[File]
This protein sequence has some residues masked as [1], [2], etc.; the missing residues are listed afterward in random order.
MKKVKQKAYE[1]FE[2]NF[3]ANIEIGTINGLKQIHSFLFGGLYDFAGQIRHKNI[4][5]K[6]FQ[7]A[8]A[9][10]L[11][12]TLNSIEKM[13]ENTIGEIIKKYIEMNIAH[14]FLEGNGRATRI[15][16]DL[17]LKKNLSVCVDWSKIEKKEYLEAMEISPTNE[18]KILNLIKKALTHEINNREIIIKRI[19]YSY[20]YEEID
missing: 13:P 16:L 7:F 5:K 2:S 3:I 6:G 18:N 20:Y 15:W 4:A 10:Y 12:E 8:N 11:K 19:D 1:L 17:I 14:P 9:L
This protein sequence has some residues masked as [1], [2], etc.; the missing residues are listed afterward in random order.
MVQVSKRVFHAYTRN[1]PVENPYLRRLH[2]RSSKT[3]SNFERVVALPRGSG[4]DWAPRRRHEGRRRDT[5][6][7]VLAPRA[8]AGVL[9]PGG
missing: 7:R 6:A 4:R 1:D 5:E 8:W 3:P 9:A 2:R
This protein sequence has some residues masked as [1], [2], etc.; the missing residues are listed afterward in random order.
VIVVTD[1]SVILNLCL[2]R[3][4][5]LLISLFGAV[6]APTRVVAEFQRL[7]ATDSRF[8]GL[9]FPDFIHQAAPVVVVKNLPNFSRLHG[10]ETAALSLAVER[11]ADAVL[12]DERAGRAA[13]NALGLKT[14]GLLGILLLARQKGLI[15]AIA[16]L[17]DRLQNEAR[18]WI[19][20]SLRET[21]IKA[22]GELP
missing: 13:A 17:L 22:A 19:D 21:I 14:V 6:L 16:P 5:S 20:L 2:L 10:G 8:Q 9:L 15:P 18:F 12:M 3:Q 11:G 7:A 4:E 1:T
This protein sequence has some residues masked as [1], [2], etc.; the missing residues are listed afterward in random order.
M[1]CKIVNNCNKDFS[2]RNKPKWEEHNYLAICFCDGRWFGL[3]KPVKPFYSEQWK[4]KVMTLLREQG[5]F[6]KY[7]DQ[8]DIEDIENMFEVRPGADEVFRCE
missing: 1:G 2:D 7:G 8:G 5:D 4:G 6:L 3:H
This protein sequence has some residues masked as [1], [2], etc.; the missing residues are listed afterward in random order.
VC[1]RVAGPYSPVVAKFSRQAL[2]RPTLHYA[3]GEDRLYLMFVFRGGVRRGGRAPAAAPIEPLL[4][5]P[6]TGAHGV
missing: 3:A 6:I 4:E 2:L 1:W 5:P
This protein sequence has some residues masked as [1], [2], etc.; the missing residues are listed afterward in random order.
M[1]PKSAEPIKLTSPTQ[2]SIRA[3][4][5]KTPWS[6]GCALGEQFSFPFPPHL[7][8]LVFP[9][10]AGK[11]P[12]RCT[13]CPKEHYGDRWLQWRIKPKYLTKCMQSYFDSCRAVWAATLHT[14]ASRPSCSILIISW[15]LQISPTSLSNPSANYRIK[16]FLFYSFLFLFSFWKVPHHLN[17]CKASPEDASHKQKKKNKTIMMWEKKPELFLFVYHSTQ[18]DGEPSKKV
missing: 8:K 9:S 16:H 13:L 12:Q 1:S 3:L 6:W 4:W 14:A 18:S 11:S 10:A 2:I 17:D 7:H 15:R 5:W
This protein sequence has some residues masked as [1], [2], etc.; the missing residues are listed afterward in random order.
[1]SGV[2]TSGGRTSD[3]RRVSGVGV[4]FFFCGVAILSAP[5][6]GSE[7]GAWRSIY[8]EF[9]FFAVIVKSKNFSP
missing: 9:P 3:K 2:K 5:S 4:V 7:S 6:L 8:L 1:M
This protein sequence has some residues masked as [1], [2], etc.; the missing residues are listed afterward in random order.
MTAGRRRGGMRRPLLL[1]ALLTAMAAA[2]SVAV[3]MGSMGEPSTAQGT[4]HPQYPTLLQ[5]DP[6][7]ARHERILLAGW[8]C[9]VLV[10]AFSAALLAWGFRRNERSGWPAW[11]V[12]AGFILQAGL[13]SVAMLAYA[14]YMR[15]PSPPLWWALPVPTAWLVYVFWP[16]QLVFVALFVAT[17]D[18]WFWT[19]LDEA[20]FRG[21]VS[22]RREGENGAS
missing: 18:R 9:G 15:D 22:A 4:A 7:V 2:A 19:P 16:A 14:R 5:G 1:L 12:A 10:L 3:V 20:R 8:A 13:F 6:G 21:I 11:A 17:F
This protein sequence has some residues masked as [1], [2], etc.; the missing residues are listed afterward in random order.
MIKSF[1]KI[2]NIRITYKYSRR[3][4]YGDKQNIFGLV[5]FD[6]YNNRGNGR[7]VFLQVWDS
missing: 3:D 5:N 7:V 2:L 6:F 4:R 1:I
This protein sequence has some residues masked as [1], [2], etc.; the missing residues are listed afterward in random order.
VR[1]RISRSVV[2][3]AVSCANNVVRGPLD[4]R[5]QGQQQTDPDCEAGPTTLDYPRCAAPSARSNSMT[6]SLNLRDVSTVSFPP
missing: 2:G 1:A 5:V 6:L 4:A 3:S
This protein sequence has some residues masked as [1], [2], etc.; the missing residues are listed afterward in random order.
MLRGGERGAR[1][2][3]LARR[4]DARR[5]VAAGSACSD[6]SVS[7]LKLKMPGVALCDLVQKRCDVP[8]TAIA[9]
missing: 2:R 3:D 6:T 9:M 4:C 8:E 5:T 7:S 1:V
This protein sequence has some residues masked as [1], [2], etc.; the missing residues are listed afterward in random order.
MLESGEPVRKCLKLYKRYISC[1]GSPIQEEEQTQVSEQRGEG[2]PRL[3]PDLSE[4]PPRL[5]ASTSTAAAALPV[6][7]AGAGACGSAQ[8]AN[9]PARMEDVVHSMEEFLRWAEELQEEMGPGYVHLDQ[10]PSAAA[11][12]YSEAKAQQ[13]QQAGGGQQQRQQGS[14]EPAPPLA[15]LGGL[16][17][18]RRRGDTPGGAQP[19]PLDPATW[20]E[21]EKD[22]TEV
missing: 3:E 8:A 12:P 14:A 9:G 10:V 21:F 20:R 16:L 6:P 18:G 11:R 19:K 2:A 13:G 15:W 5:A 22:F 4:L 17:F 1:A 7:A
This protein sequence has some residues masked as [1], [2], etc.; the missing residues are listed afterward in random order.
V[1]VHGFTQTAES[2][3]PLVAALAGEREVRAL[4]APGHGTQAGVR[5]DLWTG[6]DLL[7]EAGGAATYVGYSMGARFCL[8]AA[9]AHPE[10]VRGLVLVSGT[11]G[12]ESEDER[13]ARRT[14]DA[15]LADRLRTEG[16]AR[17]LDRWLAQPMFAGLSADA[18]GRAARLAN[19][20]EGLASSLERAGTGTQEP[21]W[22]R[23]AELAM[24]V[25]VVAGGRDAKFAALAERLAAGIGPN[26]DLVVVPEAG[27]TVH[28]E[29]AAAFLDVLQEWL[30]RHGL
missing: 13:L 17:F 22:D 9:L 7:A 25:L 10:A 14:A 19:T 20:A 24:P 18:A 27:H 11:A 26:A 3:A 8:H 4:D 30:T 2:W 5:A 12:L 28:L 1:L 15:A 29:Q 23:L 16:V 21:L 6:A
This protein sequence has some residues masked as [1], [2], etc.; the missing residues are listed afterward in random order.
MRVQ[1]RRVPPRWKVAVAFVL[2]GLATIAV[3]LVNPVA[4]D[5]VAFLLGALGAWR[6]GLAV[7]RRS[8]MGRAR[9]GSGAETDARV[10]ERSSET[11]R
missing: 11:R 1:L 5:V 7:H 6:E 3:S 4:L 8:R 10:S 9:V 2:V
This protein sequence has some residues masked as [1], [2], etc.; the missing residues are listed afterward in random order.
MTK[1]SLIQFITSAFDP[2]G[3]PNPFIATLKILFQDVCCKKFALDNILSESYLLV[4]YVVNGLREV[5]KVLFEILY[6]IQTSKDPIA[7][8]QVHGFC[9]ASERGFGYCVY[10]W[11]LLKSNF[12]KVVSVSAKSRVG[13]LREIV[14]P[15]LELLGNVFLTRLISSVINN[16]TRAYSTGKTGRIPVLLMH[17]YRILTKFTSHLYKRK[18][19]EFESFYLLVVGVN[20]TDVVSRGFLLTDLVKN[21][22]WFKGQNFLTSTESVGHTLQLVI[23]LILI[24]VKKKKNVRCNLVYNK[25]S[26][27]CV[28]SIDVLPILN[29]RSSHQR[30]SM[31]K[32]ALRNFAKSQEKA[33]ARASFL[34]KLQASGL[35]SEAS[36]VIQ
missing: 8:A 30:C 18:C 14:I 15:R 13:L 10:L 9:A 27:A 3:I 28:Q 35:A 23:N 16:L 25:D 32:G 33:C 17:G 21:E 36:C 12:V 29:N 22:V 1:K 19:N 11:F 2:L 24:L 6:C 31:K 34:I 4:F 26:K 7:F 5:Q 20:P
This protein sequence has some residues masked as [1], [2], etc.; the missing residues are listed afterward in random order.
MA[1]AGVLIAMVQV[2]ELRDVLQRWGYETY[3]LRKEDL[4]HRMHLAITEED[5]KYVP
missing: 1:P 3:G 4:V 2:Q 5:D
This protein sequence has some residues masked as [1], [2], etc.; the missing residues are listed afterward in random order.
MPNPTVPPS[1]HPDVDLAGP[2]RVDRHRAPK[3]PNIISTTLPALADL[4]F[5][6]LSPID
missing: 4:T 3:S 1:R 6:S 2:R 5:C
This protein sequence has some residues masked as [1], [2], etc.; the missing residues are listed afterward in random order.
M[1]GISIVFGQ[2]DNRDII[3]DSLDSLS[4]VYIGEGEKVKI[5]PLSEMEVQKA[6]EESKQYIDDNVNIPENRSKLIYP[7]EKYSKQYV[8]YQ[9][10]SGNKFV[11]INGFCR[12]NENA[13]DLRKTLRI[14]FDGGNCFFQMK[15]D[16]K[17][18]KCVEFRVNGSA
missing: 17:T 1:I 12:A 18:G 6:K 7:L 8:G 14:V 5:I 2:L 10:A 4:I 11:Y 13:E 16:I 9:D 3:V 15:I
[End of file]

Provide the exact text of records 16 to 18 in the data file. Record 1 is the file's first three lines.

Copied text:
This protein sequence has some residues masked as [1], [2], etc.; the missing residues are listed afterward in random order.
MA[1]AGVLIAMVQV[2]ELRDVLQRWGYETY[3]LRKEDL[4]HRMHLAITEED[5]KYVP
missing: 1:P 3:G 4:V 2:Q 5:D
This protein sequence has some residues masked as [1], [2], etc.; the missing residues are listed afterward in random order.
MPNPTVPPS[1]HPDVDLAGP[2]RVDRHRAPK[3]PNIISTTLPALADL[4]F[5][6]LSPID
missing: 4:T 3:S 1:R 6:S 2:R 5:C
This protein sequence has some residues masked as [1], [2], etc.; the missing residues are listed afterward in random order.
M[1]GISIVFGQ[2]DNRDII[3]DSLDSLS[4]VYIGEGEKVKI[5]PLSEMEVQKA[6]EESKQYIDDNVNIPENRSKLIYP[7]EKYSKQYV[8]YQ[9][10]SGNKFV[11]INGFCR[12]NENA[13]DLRKTLRI[14]FDGGNCFFQMK[15]D[16]K[17][18]KCVEFRVNGSA
missing: 17:T 1:I 12:A 18:G 6:K 7:L 8:G 14:V 5:I 2:L 10:A 4:I 11:Y 13:E 16:I 9:D 3:V 15:I